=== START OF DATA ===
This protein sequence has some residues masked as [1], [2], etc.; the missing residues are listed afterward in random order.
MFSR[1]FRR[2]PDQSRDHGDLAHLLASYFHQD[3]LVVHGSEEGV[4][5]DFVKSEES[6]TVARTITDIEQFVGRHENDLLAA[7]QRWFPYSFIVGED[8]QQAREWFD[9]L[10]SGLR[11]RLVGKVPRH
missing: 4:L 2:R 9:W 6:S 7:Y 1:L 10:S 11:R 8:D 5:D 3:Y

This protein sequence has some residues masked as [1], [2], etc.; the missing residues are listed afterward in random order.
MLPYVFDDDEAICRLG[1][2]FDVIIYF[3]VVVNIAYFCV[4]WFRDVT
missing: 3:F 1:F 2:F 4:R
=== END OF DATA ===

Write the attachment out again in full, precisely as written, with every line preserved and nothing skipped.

This protein sequence has some residues masked as [1], [2], etc.; the missing residues are listed afterward in random order.
MFSR[1]FRR[2]PDQSRDHGDLAHLLASYFHQD[3]LVVHGSEEGV[4][5]DFVKSEES[6]TVARTITDIEQFVGRHENDLLAA[7]QRWFPYSFIVGED[8]QQAREWFD[9]L[10]SGLR[11]RLVGKVPRH
missing: 4:L 2:R 9:W 6:S 7:Y 1:L 10:S 11:R 8:D 5:D 3:Y

This protein sequence has some residues masked as [1], [2], etc.; the missing residues are listed afterward in random order.
MLPYVFDDDEAICRLG[1][2]FDVIIYF[3]VVVNIAYFCV[4]WFRDVT
missing: 3:F 1:F 2:F 4:R